CAD-LT score effectively predicts risk of significant coronary artery disease in liver transplant candidates
Rachwan RJ, Kutkut I, Timsina LR, Bou Chaaya RG, El-Am EA, Sabra M, Mshelbwala FS, Rahal MA, Lacerda MA, Kubal CA, Fridell JA, Ghabril MS, Bourdillon PD, and Mangus RS. CAD-LT score effectively predicts risk of significant coronary artery disease in liver transplant candidates. J Hepatol 2021.
Journal of hepatology
BACKGROUND AND AIMS: Patients with cirrhosis and significant coronary artery disease (CAD) are at risk for peri-liver transplantation (LT) cardiac events. The Coronary Artery Disease in Liver Transplantation (CAD-LT) score and algorithm aim to predict the risk of significant CAD in LT candidates and guide pre-LT cardiac evaluation.
METHODS: Patients who underwent pre-LT evaluation at Indiana University (2010-2019) were studied retrospectively. Stress echocardiography (SE) and cardiac catheterization (CATH) reports were reviewed. CATH was performed for predefined CAD risk factors, irrespective of normal SE. Significant CAD was defined as CAD requiring percutaneous or surgical intervention. A multivariate regression model was constructed to assess risk factors. Receiver Operating Curve analysis was used to compute a point-based risk score and a stratified testing algorithm.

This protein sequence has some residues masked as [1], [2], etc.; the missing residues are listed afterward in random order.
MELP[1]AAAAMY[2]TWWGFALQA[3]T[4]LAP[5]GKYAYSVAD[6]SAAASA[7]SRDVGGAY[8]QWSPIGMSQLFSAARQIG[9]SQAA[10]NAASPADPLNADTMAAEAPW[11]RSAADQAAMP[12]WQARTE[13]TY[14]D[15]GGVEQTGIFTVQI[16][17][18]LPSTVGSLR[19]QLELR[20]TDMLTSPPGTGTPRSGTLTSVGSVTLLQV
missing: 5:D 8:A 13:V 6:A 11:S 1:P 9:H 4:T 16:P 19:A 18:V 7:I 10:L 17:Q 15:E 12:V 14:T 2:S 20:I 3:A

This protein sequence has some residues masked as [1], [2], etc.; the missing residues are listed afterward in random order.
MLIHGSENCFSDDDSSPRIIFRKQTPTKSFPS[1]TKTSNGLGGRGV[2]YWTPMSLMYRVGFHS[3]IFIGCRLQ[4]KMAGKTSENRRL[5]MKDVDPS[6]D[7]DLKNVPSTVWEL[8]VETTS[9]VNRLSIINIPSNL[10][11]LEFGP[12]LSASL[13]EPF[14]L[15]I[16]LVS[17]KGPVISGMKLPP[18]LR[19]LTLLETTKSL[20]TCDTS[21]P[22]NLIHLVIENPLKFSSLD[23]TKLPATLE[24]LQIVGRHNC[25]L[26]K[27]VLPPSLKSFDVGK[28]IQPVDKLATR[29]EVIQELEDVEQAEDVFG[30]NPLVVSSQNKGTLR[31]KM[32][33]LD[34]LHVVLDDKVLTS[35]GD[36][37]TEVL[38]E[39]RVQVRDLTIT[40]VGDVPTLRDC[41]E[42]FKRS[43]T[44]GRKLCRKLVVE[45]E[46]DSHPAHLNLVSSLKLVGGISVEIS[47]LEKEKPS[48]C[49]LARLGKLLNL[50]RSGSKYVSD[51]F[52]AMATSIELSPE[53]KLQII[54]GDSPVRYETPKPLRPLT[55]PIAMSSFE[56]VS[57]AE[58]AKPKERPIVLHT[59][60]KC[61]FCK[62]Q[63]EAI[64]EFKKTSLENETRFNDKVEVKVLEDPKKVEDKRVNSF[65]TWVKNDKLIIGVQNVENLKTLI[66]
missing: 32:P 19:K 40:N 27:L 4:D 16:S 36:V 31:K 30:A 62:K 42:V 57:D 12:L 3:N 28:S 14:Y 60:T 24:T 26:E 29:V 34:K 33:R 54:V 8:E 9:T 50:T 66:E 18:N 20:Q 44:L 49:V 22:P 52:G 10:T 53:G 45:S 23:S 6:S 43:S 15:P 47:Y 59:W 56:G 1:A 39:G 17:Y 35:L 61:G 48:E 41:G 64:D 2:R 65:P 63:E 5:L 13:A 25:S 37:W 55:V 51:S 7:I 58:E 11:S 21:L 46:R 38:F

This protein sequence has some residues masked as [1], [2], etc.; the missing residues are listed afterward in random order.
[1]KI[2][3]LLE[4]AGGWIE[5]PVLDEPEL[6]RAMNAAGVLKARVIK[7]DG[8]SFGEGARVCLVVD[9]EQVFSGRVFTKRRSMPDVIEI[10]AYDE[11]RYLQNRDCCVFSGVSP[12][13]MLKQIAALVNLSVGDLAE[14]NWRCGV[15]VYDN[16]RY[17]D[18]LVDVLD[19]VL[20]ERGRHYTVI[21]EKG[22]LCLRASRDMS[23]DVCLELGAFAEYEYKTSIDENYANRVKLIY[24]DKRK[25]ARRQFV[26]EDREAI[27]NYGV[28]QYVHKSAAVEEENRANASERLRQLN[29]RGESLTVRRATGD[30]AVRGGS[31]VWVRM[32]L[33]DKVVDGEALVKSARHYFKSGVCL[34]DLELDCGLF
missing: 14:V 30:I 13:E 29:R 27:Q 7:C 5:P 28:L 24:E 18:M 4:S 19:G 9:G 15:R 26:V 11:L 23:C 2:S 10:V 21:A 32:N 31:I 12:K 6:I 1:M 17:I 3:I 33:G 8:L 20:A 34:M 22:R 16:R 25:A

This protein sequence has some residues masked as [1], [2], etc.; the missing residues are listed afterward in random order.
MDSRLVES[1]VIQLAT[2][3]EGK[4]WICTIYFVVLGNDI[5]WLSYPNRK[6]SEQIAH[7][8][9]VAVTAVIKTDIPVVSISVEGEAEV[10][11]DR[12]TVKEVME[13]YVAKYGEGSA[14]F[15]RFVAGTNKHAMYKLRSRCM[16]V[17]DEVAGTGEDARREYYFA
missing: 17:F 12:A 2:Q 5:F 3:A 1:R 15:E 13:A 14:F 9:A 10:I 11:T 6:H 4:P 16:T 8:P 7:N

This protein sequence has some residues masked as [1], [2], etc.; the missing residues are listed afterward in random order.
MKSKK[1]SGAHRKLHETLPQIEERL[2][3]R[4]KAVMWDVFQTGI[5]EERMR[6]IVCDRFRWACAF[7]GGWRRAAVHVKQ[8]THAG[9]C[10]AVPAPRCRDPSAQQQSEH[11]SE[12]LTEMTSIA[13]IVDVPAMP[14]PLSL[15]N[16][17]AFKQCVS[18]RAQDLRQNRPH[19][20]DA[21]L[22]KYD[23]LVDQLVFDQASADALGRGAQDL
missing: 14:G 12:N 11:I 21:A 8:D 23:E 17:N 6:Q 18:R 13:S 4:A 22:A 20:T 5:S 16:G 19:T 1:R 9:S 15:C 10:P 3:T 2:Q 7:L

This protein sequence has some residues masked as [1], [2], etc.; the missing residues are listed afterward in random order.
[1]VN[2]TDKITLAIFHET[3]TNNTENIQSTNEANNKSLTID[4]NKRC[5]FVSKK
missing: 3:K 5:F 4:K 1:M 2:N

RESULTS: A total of 1771 pre-LT patients underwent cardiac evaluation, including results from 1634 SE and 1266 CATH. Risk-adjusted predictors of significant CAD at CATH were older age (adjusted odds ratio 1.05 [95% confidence interval 1.03-1.08]), male gender (1.69 [1.16-2.50]), diabetes (1.57 [1.12-2.22]), hypertension (1.61 [1.14-2.28]), tobacco use (pack years) (1.01 [1.00-1.02]), family history of CAD (1.63 [1.16-2.28]), and personal history of CAD (6.55 [4.33-9.90]). The CAD-LT score stratified significant CAD risk as low (≤2%), intermediate (3% to 9%), and high (≥10%). Among patients who underwent CATH, a risk-based testing algorithm (Low: no testing; Intermediate: non-invasive testing vs. CATH; High: CATH) would have identified 97% of all significant CAD and potentially avoided unnecessary testing (669 SE [57%] and 561 CATH [44%]).
CONCLUSIONS: The CAD-LT score and algorithm (available at www.cad-lt.com) effectively stratify pre-LT risk for significant CAD. This may inform more targeted testing of candidates with fewer tests and faster time to waitlist.